Watercolour paint works well even when the fur is mostly black. I always start with the eyes when painting a dog portrait because this is where their character is most expressive in their face. The sun reflection off the black helps to add lighter contrast to the black fur. Including a dog collar often helps too to add balance to a head portrait for dogs, but in this example he didn't have one.
A watercolour painting of an old Almshouse I painted in Sheffield, England.
I always enjoy painting older buildings made from weathered sandstone blocks and slate roofs as with this one here because all of the elements can be individually painted; very time consuming but I like the results. This painting has the perspective at a slight angle rather than face-on which helps to add interest and depth.
A watercolour portrait of a Labrador Retriever. His name was Dillon and we decided to include this on his name tag. When ordering a custom portrait please let me know if you want items like the dog collar or name tag including or not.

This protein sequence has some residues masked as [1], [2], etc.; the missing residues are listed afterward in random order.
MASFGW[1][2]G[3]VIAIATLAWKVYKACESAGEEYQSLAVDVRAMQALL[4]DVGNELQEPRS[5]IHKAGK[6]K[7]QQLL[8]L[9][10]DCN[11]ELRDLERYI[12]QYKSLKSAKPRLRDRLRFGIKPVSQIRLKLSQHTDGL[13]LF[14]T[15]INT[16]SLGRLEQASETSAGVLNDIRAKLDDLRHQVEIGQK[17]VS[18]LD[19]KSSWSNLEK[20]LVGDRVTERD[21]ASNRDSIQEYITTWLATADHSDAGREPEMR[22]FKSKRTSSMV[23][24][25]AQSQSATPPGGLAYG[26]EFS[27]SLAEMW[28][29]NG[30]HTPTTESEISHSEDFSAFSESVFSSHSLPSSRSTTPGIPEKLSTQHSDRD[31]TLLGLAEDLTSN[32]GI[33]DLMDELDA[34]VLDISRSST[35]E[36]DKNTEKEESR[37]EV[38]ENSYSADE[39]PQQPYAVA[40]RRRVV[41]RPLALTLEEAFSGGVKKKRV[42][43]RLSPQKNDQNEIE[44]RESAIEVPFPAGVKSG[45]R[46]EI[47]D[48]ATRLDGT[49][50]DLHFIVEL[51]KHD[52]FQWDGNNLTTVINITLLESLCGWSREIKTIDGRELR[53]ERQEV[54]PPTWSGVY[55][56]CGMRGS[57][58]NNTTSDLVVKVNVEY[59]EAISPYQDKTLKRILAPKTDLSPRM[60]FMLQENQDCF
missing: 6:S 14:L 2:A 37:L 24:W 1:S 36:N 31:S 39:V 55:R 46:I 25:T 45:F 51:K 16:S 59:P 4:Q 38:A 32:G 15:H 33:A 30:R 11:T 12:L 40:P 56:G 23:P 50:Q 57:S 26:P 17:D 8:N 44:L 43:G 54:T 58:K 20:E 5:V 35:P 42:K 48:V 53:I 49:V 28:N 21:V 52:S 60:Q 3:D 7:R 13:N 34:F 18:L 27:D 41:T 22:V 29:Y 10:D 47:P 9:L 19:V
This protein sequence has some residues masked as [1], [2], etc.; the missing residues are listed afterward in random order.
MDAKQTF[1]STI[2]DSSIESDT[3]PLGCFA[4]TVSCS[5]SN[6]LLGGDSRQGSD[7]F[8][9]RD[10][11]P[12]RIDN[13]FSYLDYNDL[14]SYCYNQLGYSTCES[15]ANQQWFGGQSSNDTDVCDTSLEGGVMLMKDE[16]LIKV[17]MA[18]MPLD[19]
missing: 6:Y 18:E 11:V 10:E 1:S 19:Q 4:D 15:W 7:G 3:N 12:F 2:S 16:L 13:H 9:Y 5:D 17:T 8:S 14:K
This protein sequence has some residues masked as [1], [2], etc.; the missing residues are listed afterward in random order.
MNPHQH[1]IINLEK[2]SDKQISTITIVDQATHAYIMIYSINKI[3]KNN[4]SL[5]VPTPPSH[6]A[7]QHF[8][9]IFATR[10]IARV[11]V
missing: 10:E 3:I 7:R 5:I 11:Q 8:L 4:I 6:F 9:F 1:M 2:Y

A pencil portrait drawing of a young couple. The original photo was a good one to work from because it was already a well chosen composition and the details were very clear. The very dark tones of the clothing and hair were achieved with a soft 8B graphite pencil. The skin tones with a combination of harder (light) pencils and find graphite powder brushed on with a tortillon and a cotton wool pad.